## 4.4. Numeric Values

Numeric values are numbers, covering both integers and floats. Standard numerical operators (+,-,*, and /) work as in standard programming languages. You can combine them with each other and they will obey the standard precedence rules. Here are some examples:

```25+3
5+2.5*3-10/2
charmem + y * \$100
```

In practical use they can look like this:

```.var charmem = \$0400
ldx #0
lda #0
loop:   sta charmem + 0*\$100,x
sta charmem + 1*\$100,x
sta charmem + 2*\$100,x
sta charmem + 3*\$100,x
inx
bne loop
```

You can also use bitwise operators to perform and, or, exclusive or, and bit shifting operations.

```        .var x=\$12345678
.word x & \$00ff, [x>>16] & \$00ff // gives .word \$0078, \$0034
```

Special for 65xx assemblers are the high and low-byte operators (>,<) that are typically used like this:

```        lda #<interrupt1   // Takes the lowbyte of the interupt1 value
sta \$0314
lda #>interrupt1   // Takes the high byte of the interupt1 value
sta \$0315```

Table 4.1. Numeric Values

Name Operator Examples Description
Unary minus -   Inverts the sign of a number.
Plus + 10+2 = 12 Adds two numbers.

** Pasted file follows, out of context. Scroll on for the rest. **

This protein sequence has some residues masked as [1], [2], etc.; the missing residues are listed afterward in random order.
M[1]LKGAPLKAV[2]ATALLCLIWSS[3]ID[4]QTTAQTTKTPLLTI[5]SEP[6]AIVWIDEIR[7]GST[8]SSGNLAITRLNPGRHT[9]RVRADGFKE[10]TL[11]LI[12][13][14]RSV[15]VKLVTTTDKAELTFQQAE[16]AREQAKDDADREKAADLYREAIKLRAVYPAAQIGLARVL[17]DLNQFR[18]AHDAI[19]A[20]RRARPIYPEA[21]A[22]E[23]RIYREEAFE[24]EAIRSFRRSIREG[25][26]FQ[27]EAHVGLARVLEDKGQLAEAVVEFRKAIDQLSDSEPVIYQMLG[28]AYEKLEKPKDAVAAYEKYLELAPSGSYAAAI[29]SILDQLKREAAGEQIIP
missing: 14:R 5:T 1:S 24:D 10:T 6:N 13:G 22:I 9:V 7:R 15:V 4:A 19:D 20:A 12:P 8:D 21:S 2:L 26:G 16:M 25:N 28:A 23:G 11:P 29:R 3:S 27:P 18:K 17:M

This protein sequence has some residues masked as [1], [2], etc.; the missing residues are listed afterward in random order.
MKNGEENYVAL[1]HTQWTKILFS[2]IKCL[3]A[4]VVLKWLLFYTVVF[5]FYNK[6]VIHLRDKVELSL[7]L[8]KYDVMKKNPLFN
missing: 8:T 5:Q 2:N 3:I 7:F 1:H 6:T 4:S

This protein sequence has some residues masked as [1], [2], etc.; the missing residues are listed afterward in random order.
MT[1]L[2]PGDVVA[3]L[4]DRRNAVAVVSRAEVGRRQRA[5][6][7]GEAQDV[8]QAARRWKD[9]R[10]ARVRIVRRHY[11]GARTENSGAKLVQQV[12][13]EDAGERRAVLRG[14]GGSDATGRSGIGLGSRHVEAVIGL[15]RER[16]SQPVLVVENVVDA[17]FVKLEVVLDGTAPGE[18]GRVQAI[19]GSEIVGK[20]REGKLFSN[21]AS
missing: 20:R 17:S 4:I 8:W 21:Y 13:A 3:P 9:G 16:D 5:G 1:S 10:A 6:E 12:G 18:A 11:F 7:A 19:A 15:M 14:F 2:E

Minus - 10-8=2 Subtracts two numbers.
Multiply * 2*3 =6 Multiply two numbers.
Divide / 10/2 = 5 Divides two numbers.
High byte > >\$1020 = \$10 Returns the second byte of a number.
Low byte < <\$1020 = \$20 Returns the first byte of a number.
Bitshift left << 2<<2 = 8 Shifts the bits by a given number of spaces to the left.
Bitshift right >> 2>>1=1 Shifts the bits by a given number of spaces to the right.
Bitwise and & \$3f & \$0f = \$f Performs bitwise and between two numbers.
Bitwise or | \$0f | \$30 = \$3f Performs a bitwise or between two numbers.
Bitwise eor ^ \$ff ^ \$f0 = \$0f Performs a bitwise exclusive or between two numbers.
Bitwise not ~ ~%11 = %...11111100 Performs bitwise negation of the bits.

You can get the number representation of an arbitrary value by using the general .number() function. Eg.

`        .print ‘x’.number()`